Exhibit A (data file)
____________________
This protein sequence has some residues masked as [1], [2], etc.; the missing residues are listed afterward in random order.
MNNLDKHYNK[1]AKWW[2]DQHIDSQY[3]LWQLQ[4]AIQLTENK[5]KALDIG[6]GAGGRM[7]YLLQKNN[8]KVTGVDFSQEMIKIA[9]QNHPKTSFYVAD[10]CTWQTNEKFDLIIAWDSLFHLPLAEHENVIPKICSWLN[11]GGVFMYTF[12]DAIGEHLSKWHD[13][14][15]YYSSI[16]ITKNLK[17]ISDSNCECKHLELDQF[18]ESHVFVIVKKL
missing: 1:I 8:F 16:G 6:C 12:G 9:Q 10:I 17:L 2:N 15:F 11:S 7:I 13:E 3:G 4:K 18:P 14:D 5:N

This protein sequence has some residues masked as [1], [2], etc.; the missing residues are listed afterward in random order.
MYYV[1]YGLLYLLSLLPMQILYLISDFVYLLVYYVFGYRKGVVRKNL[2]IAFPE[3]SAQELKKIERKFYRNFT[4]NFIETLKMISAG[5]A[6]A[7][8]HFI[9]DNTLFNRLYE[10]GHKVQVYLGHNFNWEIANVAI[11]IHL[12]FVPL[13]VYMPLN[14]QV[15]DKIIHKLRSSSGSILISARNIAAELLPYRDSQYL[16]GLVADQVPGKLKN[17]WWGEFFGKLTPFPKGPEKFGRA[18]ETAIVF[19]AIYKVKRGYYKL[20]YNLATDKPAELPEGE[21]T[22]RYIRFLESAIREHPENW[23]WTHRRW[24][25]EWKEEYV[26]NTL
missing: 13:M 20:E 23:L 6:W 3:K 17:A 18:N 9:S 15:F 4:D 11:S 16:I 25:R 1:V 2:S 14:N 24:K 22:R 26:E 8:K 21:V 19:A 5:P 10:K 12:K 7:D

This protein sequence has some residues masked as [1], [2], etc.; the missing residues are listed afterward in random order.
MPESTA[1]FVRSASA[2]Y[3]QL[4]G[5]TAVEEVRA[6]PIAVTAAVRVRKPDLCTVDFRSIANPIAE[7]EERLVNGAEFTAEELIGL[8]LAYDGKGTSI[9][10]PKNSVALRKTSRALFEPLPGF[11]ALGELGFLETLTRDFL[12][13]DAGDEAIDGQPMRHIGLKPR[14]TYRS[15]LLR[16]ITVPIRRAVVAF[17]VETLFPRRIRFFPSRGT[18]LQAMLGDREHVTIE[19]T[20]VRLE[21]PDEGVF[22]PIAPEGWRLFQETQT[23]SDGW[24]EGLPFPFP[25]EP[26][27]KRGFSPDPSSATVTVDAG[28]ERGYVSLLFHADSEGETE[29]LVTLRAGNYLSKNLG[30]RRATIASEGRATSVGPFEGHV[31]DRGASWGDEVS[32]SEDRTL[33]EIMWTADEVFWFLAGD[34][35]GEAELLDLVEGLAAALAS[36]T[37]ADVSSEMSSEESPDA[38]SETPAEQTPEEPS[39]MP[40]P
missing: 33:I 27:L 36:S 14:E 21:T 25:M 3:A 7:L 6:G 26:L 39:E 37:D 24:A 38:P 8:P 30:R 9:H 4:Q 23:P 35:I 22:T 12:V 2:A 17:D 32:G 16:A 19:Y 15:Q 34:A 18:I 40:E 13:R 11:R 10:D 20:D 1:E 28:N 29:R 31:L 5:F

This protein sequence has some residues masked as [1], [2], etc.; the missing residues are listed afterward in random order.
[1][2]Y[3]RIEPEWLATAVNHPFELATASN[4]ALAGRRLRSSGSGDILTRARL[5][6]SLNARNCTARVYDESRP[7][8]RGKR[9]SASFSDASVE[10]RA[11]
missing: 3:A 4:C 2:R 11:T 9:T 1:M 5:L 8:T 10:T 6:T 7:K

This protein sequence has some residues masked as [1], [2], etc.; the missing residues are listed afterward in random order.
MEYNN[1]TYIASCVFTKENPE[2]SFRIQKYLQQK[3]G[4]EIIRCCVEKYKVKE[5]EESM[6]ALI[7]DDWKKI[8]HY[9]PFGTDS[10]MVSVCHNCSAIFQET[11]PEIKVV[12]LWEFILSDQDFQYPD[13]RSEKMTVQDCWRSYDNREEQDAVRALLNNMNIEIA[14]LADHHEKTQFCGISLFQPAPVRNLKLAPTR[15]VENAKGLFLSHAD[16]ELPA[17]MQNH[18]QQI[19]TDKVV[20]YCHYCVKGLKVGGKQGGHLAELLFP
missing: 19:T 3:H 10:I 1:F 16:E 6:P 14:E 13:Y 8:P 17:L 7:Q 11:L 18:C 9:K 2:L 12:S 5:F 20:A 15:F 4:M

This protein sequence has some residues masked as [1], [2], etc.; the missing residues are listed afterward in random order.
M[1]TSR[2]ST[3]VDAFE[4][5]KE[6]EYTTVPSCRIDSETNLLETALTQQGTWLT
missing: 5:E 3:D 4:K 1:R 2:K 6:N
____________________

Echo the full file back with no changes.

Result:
This protein sequence has some residues masked as [1], [2], etc.; the missing residues are listed afterward in random order.
MNNLDKHYNK[1]AKWW[2]DQHIDSQY[3]LWQLQ[4]AIQLTENK[5]KALDIG[6]GAGGRM[7]YLLQKNN[8]KVTGVDFSQEMIKIA[9]QNHPKTSFYVAD[10]CTWQTNEKFDLIIAWDSLFHLPLAEHENVIPKICSWLN[11]GGVFMYTF[12]DAIGEHLSKWHD[13][14][15]YYSSI[16]ITKNLK[17]ISDSNCECKHLELDQF[18]ESHVFVIVKKL
missing: 1:I 8:F 16:G 6:C 12:G 9:Q 10:I 17:L 2:N 15:F 11:S 7:I 13:E 3:G 4:K 18:P 14:D 5:N

This protein sequence has some residues masked as [1], [2], etc.; the missing residues are listed afterward in random order.
MYYV[1]YGLLYLLSLLPMQILYLISDFVYLLVYYVFGYRKGVVRKNL[2]IAFPE[3]SAQELKKIERKFYRNFT[4]NFIETLKMISAG[5]A[6]A[7][8]HFI[9]DNTLFNRLYE[10]GHKVQVYLGHNFNWEIANVAI[11]IHL[12]FVPL[13]VYMPLN[14]QV[15]DKIIHKLRSSSGSILISARNIAAELLPYRDSQYL[16]GLVADQVPGKLKN[17]WWGEFFGKLTPFPKGPEKFGRA[18]ETAIVF[19]AIYKVKRGYYKL[20]YNLATDKPAELPEGE[21]T[22]RYIRFLESAIREHPENW[23]WTHRRW[24][25]EWKEEYV[26]NTL
missing: 13:M 20:E 23:L 6:W 3:K 17:A 18:N 9:S 15:F 4:D 11:S 16:I 25:R 1:V 2:S 14:N 24:K 22:R 26:E 8:K 21:V 19:A 5:P 10:K 12:K 7:D

This protein sequence has some residues masked as [1], [2], etc.; the missing residues are listed afterward in random order.
MPESTA[1]FVRSASA[2]Y[3]QL[4]G[5]TAVEEVRA[6]PIAVTAAVRVRKPDLCTVDFRSIANPIAE[7]EERLVNGAEFTAEELIGL[8]LAYDGKGTSI[9][10]PKNSVALRKTSRALFEPLPGF[11]ALGELGFLETLTRDFL[12][13]DAGDEAIDGQPMRHIGLKPR[14]TYRS[15]LLR[16]ITVPIRRAVVAF[17]VETLFPRRIRFFPSRGT[18]LQAMLGDREHVTIE[19]T[20]VRLE[21]PDEGVF[22]PIAPEGWRLFQETQT[23]SDGW[24]EGLPFPFP[25]EP[26][27]KRGFSPDPSSATVTVDAG[28]ERGYVSLLFHADSEGETE[29]LVTLRAGNYLSKNLG[30]RRATIASEGRATSVGPFEGHV[31]DRGASWGDEVS[32]SEDRTL[33]EIMWTADEVFWFLAGD[34][35]GEAELLDLVEGLAAALAS[36]T[37]ADVSSEMSSEESPDA[38]SETPAEQTPEEPS[39]MP[40]P
missing: 33:I 27:L 36:S 14:E 21:T 25:M 3:A 7:L 6:G 26:L 39:E 37:D 24:A 38:P 8:P 30:R 9:H 4:Q 23:P 35:I 22:T 12:V 2:A 17:D 32:G 16:A 19:Y 15:Q 34:A 18:I 40:E 13:R 11:R 10:D 20:D 1:E 28:N 29:R 31:L 5:F

This protein sequence has some residues masked as [1], [2], etc.; the missing residues are listed afterward in random order.
[1][2]Y[3]RIEPEWLATAVNHPFELATASN[4]ALAGRRLRSSGSGDILTRARL[5][6]SLNARNCTARVYDESRP[7][8]RGKR[9]SASFSDASVE[10]RA[11]
missing: 3:A 4:C 2:R 11:T 9:T 1:M 5:L 8:T 10:T 6:T 7:K

This protein sequence has some residues masked as [1], [2], etc.; the missing residues are listed afterward in random order.
MEYNN[1]TYIASCVFTKENPE[2]SFRIQKYLQQK[3]G[4]EIIRCCVEKYKVKE[5]EESM[6]ALI[7]DDWKKI[8]HY[9]PFGTDS[10]MVSVCHNCSAIFQET[11]PEIKVV[12]LWEFILSDQDFQYPD[13]RSEKMTVQDCWRSYDNREEQDAVRALLNNMNIEIA[14]LADHHEKTQFCGISLFQPAPVRNLKLAPTR[15]VENAKGLFLSHAD[16]ELPA[17]MQNH[18]QQI[19]TDKVV[20]YCHYCVKGLKVGGKQGGHLAELLFP
missing: 19:T 3:H 10:I 1:F 16:E 6:P 14:E 13:Y 8:P 17:L 7:Q 11:L 18:C 9:K 2:L 12:S 5:F 20:A 15:F 4:M

This protein sequence has some residues masked as [1], [2], etc.; the missing residues are listed afterward in random order.
M[1]TSR[2]ST[3]VDAFE[4][5]KE[6]EYTTVPSCRIDSETNLLETALTQQGTWLT
missing: 5:E 3:D 4:K 1:R 2:K 6:N